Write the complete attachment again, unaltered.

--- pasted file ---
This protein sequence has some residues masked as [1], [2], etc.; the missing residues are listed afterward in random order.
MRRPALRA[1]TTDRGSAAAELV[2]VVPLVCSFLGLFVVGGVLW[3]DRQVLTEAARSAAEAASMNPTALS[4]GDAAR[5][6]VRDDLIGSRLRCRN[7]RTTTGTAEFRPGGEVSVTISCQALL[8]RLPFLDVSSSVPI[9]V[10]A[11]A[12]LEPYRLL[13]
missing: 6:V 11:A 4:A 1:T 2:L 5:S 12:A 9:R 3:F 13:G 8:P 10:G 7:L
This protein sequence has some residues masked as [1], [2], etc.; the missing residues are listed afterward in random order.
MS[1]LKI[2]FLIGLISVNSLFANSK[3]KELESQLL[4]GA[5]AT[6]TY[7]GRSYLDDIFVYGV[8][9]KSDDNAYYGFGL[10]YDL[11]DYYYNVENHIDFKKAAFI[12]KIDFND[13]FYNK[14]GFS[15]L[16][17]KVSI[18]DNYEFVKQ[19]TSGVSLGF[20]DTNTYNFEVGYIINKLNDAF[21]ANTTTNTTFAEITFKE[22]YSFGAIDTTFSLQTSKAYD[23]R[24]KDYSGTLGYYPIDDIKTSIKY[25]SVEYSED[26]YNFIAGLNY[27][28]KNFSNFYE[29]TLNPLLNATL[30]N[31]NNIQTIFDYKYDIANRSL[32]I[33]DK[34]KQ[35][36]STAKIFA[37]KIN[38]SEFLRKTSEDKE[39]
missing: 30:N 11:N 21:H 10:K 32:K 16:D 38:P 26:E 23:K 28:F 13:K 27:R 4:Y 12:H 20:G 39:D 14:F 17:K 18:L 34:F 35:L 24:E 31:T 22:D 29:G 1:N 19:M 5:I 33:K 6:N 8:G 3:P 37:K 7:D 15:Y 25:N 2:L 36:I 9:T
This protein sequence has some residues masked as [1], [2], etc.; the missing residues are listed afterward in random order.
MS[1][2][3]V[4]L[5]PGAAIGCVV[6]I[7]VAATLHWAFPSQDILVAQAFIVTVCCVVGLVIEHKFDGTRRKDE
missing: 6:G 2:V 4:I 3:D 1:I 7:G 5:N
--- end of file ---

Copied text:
This protein sequence has some residues masked as [1], [2], etc.; the missing residues are listed afterward in random order.
MRRPALRA[1]TTDRGSAAAELV[2]VVPLVCSFLGLFVVGGVLW[3]DRQVLTEAARSAAEAASMNPTALS[4]GDAAR[5][6]VRDDLIGSRLRCRN[7]RTTTGTAEFRPGGEVSVTISCQALL[8]RLPFLDVSSSVPI[9]V[10]A[11]A[12]LEPYRLL[13]
missing: 6:V 11:A 4:A 1:T 2:L 5:S 12:A 9:R 3:F 13:G 8:P 10:G 7:L
This protein sequence has some residues masked as [1], [2], etc.; the missing residues are listed afterward in random order.
MS[1]LKI[2]FLIGLISVNSLFANSK[3]KELESQLL[4]GA[5]AT[6]TY[7]GRSYLDDIFVYGV[8][9]KSDDNAYYGFGL[10]YDL[11]DYYYNVENHIDFKKAAFI[12]KIDFND[13]FYNK[14]GFS[15]L[16][17]KVSI[18]DNYEFVKQ[19]TSGVSLGF[20]DTNTYNFEVGYIINKLNDAF[21]ANTTTNTTFAEITFKE[22]YSFGAIDTTFSLQTSKAYD[23]R[24]KDYSGTLGYYPIDDIKTSIKY[25]SVEYSED[26]YNFIAGLNY[27][28]KNFSNFYE[29]TLNPLLNATL[30]N[31]NNIQTIFDYKYDIANRSL[32]I[33]DK[34]KQ[35][36]STAKIFA[37]KIN[38]SEFLRKTSEDKE[39]
missing: 30:N 11:N 21:H 10:K 32:K 16:D 38:P 26:E 23:K 28:F 13:K 27:R 4:Y 12:H 20:G 39:D 14:F 17:K 18:L 34:F 35:L 24:E 31:T 22:D 29:G 1:N 19:M 5:I 33:K 6:N 8:G 3:P 37:K 7:D 15:Y 25:N 2:L 36:I 9:T
This protein sequence has some residues masked as [1], [2], etc.; the missing residues are listed afterward in random order.
MS[1][2][3]V[4]L[5]PGAAIGCVV[6]I[7]VAATLHWAFPSQDILVAQAFIVTVCCVVGLVIEHKFDGTRRKDE
missing: 6:G 2:V 4:I 3:D 1:I 7:G 5:N